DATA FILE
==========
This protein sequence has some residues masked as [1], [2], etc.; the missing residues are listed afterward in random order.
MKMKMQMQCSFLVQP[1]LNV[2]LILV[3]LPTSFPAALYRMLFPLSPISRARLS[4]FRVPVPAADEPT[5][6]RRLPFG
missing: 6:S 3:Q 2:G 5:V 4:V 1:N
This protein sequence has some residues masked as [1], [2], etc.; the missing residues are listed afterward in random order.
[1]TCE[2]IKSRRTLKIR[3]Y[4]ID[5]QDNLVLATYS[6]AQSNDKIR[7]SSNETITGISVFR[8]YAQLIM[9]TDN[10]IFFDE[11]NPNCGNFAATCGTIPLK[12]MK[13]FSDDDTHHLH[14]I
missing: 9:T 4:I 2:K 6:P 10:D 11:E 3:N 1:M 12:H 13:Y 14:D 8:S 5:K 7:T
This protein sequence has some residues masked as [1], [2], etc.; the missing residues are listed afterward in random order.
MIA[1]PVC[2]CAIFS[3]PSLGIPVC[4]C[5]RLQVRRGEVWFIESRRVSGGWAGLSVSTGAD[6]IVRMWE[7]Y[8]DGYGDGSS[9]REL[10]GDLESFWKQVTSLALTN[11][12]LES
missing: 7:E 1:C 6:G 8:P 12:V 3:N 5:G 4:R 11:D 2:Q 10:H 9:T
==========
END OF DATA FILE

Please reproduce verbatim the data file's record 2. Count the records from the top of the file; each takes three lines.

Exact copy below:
This protein sequence has some residues masked as [1], [2], etc.; the missing residues are listed afterward in random order.
[1]TCE[2]IKSRRTLKIR[3]Y[4]ID[5]QDNLVLATYS[6]AQSNDKIR[7]SSNETITGISVFR[8]YAQLIM[9]TDN[10]IFFDE[11]NPNCGNFAATCGTIPLK[12]MK[13]FSDDDTHHLH[14]I
missing: 9:T 4:I 2:K 6:P 10:D 11:E 3:N 1:M 12:H 13:Y 14:D 8:S 5:K 7:T